However, what they do know is that makerspaces are for at least three things. Innovating, collaborating, and learning. Perhaps an analogy can help make things clearer.
Growing plants is something anyone can do. Agriculture is a little more difficult, but with the right knowledge and tools, it is still something many people throughout society can participate in. Technology used to be a little different. It required a lot of money and lots of highly qualified people to make something that actually worked, and worked well. Today, with open source software and hardware, personal manufacturing including 3D printing and CNC, the ability to design, make, and use technology has never been easier.
While “agricultural extensions” serve as research, development, and educational services for farmers, think of a makerspace as the same thing for people interested in using technology to solve problems, start businesses, improve their home, office, or community around them.
Many people can relate to the concept of self-sufficiency, particularly in rural living and agriculture. In terms of technology, by using these new tools and growing body of collaborative, open knowledge, we can begin to become self-sufficient in the use and development of technology.
A makerspace hosts a large collection of tools that would be costly for any one individual to possess, especially if they are just starting out. Makerspaces are also home to a team of knowledgeable and experienced staff to help beginners learn how to use these tools. When someone has an idea, this team can help them through the process of realizing it as a tangible final product. Next time, this person will be able to work on their own projects, and even help others work on theirs.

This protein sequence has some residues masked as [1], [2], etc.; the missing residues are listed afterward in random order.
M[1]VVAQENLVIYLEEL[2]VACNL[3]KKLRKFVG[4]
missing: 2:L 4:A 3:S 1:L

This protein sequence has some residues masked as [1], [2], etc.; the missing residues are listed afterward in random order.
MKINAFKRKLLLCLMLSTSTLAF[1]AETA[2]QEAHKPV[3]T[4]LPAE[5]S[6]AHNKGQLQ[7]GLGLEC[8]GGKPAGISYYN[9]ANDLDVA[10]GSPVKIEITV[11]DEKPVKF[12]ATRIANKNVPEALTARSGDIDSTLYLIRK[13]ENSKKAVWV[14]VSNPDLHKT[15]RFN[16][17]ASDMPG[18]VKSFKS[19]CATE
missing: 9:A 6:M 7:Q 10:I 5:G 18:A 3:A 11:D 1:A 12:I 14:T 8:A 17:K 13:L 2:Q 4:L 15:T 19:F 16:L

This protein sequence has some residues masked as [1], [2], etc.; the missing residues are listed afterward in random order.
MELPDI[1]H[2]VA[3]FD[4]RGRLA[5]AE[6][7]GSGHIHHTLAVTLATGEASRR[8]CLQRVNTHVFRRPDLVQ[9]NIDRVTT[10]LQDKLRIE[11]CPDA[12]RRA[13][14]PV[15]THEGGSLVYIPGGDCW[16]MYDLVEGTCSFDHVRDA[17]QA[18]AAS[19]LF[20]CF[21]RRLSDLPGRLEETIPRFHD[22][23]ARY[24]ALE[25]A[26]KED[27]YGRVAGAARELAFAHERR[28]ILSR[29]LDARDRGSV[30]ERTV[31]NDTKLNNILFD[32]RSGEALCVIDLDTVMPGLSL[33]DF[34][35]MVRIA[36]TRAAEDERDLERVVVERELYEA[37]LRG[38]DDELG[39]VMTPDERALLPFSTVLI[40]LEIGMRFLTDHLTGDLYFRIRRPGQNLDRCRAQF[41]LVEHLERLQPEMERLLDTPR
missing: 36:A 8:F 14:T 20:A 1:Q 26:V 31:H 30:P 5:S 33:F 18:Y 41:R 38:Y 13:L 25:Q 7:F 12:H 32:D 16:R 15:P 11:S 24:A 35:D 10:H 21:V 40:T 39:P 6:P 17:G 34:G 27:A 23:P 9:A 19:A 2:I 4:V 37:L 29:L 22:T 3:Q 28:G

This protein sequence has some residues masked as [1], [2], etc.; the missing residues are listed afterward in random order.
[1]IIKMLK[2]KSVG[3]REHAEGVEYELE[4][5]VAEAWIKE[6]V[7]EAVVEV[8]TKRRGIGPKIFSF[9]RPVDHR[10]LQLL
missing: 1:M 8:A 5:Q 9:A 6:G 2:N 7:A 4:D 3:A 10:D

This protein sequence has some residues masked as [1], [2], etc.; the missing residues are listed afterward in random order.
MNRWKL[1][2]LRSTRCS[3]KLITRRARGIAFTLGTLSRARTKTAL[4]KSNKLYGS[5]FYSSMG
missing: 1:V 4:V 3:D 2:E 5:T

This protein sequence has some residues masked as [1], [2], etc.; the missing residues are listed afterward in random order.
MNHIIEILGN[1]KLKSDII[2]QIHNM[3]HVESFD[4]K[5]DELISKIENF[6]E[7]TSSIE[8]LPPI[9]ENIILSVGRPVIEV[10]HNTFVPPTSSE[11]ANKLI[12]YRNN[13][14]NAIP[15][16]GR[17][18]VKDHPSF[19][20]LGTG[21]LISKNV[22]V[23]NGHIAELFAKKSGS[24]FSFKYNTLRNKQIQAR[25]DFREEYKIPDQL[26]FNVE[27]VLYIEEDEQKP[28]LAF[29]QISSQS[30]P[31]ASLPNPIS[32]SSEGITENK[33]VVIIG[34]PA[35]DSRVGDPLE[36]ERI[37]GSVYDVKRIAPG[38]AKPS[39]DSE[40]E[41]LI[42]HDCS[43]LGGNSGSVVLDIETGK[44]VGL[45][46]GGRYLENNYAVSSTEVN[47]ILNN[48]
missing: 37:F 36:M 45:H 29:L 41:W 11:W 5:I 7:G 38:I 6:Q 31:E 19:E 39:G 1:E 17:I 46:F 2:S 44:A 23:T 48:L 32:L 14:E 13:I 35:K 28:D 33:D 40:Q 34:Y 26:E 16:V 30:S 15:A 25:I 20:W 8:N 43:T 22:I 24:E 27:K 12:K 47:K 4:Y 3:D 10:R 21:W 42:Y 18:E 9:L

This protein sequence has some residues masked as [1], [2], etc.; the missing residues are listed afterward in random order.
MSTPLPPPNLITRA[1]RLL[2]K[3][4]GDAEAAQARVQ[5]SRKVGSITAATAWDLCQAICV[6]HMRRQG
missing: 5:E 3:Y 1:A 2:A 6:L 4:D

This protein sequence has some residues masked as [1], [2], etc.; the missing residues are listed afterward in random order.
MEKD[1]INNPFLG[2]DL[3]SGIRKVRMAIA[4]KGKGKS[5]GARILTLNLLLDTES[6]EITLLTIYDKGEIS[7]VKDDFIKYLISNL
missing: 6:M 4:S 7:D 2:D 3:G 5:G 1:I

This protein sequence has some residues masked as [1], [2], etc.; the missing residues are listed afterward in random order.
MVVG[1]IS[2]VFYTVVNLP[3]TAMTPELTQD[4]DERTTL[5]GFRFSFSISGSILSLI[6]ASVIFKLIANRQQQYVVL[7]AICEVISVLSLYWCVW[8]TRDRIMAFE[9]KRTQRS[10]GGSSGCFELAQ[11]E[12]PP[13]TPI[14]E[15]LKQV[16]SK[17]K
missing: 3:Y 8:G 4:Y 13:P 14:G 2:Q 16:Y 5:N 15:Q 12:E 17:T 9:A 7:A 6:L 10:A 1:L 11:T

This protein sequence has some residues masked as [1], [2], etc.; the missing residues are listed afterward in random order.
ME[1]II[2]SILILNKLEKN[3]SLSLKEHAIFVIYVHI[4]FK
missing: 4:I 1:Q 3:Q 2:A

For now, makerspaces are still getting started. Think of it as a prototype phase where social and business models are still being tested and perfected. In the near future, these makerspaces may serve as local institutions for empowering people through the use of technology in terms of education, innovation, and pragmatic problem solving. Beyond that, we may see whole networks of makerspaces, where each district and province in the country has a place for people to go. Instead of a single, centralized “ministry” to address education or commerce, this distributed network could serve as localized hubs where a multitude of areas can be addressed. They will become schools, research labs, a source of jobs and new businesses, and perhaps even from where local infrastructure is developed, improved, monitored, and maintained from.
The possibilities are as limitless as the variety of people already getting involved with makerspaces today. From designers, to educators, to engineers and artists, everyone has ideas they’d like to see become a reality, and a makerspace couldn't be a more perfect place for making that happen.